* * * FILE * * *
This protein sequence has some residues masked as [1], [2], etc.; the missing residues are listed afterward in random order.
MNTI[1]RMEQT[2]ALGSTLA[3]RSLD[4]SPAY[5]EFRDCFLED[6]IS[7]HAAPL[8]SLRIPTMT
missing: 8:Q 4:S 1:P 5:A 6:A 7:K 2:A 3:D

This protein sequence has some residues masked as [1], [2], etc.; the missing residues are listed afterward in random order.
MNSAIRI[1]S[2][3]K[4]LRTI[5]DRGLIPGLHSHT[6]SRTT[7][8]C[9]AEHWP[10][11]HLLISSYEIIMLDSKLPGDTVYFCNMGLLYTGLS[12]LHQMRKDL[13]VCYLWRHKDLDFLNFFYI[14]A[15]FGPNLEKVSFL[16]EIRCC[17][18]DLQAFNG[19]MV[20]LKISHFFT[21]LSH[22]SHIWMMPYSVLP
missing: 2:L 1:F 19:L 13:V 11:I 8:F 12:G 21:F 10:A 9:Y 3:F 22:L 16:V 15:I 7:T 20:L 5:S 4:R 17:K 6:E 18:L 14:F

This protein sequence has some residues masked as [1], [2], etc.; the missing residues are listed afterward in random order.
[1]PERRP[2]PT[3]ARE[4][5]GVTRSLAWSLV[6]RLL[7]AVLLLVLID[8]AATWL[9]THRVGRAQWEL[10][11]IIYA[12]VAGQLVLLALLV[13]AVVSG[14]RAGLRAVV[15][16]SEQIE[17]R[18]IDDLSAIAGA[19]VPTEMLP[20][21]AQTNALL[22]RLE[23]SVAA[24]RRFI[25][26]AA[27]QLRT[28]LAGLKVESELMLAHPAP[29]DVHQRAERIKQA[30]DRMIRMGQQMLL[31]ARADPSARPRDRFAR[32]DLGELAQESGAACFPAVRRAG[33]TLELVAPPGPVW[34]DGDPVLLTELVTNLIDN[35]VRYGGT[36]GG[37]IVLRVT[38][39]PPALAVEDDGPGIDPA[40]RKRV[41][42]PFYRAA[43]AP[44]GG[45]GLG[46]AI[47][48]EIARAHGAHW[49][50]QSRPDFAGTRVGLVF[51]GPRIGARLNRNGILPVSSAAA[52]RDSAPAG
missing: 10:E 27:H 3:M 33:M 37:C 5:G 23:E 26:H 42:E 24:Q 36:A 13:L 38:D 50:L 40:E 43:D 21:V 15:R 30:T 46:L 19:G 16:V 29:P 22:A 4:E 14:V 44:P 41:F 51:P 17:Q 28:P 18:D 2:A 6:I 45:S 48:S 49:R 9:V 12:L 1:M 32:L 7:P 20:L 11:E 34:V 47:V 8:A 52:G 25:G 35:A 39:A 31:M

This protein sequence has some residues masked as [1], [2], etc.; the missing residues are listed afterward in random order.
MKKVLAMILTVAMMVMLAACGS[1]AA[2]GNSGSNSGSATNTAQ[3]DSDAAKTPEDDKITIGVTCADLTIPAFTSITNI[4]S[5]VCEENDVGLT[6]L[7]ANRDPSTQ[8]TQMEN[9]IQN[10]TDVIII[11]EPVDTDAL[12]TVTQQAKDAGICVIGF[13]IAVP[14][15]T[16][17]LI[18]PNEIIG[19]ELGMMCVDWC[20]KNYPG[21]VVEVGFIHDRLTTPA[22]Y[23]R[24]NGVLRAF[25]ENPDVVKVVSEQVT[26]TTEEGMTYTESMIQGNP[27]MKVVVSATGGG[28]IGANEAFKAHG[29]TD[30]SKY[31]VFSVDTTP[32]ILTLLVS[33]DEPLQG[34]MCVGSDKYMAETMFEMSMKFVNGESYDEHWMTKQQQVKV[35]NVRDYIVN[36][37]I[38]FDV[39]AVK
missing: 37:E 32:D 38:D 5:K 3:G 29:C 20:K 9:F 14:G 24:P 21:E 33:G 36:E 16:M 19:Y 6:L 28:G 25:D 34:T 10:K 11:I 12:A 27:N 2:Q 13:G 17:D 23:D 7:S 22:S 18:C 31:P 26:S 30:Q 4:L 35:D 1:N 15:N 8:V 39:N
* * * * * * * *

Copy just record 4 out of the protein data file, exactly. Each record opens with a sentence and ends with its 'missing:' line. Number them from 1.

This protein sequence has some residues masked as [1], [2], etc.; the missing residues are listed afterward in random order.
MKKVLAMILTVAMMVMLAACGS[1]AA[2]GNSGSNSGSATNTAQ[3]DSDAAKTPEDDKITIGVTCADLTIPAFTSITNI[4]S[5]VCEENDVGLT[6]L[7]ANRDPSTQ[8]TQMEN[9]IQN[10]TDVIII[11]EPVDTDAL[12]TVTQQAKDAGICVIGF[13]IAVP[14][15]T[16][17]LI[18]PNEIIG[19]ELGMMCVDWC[20]KNYPG[21]VVEVGFIHDRLTTPA[22]Y[23]R[24]NGVLRAF[25]ENPDVVKVVSEQVT[26]TTEEGMTYTESMIQGNP[27]MKVVVSATGGG[28]IGANEAFKAHG[29]TD[30]SKY[31]VFSVDTTP[32]ILTLLVS[33]DEPLQG[34]MCVGSDKYMAETMFEMSMKFVNGESYDEHWMTKQQQVKV[35]NVRDYIVN[36][37]I[38]FDV[39]AVK
missing: 37:E 32:D 38:D 5:K 3:G 29:C 20:K 9:F 14:G 24:P 21:E 33:G 36:E 16:M 19:Y 6:L 28:G 25:D 34:T 10:K 11:I 12:A 27:N 2:Q 13:G 17:D 23:D 7:S 22:S 18:C 31:P 26:S 30:Q 4:L 35:D 1:N 15:N 8:V 39:N